Hello! My name is Brent Esplin, author of the Micawber Principle personal finance blog. One of my favorite things to do with my children when they were small was read to them, and one of our favorite books was Winnie-the-Pooh, by A.A. Milne. At the start of the book Pooh is introduced to the world like this:
“Here is [Winnie-the-Pooh] coming downstairs now, bump, bump, bump, on the back of his head, behind Christopher Robin. It is, as far as he knows, the only way of coming downstairs, but sometimes he feels that there really is another way, if only he could stop bumping for a moment and think of it. And then he feels that perhaps there isn’t.”
Have you ever felt like Winnie-the-Pooh? I have. Several years ago we were in a difficult financial situation. I had quit my job to go back to school and get a master’s degree in accounting. Then, 3 years after graduating I found myself unemployed for over 6 months.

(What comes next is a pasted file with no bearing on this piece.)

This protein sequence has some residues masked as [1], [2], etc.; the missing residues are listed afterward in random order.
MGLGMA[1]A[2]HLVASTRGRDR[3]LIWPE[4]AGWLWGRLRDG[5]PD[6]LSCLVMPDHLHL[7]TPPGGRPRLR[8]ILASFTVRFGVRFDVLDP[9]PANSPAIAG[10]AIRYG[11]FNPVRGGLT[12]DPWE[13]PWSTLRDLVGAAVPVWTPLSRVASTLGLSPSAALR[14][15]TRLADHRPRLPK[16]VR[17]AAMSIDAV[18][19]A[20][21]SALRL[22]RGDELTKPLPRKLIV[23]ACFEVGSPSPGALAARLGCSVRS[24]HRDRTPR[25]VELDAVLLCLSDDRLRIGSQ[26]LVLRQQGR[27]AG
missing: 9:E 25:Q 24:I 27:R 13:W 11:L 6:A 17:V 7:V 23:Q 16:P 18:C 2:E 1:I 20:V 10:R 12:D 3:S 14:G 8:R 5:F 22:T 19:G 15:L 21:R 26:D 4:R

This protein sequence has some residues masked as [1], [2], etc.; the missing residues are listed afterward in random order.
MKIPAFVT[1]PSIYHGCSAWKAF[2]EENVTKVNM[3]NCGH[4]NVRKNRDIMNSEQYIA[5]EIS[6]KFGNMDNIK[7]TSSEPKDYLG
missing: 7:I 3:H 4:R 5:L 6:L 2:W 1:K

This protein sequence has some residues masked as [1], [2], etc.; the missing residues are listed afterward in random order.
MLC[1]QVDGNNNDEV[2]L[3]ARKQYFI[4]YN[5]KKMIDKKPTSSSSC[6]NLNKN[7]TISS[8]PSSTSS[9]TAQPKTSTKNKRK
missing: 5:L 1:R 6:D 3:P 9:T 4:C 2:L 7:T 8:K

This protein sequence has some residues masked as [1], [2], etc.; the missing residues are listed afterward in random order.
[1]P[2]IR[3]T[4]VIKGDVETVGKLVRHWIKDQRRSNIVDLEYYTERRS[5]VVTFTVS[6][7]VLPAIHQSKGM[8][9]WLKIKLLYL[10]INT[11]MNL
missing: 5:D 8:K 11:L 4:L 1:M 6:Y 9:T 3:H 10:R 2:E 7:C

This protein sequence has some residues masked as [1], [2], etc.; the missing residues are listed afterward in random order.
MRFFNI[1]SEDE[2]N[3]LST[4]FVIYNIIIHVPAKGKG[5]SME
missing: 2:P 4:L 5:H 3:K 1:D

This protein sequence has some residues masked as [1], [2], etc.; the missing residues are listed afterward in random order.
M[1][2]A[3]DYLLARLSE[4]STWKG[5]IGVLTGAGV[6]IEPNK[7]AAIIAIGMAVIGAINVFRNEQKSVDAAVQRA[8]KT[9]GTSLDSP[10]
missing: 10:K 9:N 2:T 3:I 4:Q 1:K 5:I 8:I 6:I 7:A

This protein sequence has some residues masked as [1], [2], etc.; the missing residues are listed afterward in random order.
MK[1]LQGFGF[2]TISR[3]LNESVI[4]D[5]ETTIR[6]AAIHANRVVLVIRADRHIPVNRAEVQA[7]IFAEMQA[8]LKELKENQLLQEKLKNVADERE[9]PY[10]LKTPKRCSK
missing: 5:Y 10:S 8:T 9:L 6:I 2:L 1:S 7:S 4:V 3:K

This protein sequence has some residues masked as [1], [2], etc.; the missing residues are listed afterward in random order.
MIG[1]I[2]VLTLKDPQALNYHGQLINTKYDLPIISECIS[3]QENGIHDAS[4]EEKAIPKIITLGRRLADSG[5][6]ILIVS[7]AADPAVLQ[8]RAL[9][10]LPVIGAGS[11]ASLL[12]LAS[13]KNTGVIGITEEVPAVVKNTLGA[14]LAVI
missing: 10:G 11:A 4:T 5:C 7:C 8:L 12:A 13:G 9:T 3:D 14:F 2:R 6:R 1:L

I obtained a new job with good long-term prospects, but starting out I was barely making enough to provide necessities, make the mortgage, and pay my student loans. Sometimes I felt like Pooh being dragged down the financial stairs of life, bumping my head on each one and thinking there had to be another way, but I couldn’t stop bumping long enough to think of it.
At that point I started seriously studying personal finance and investing. I read everything on the topic I could get my hands on. What I discovered is that there really is a better way, and the better way is not that difficult to learn.
We started applying the things I was learning and our situation gradually improved. It didn’t happen overnight, but it did happen. Before long we were in a much better situation and the prospects ahead looked bright instead of hopeless.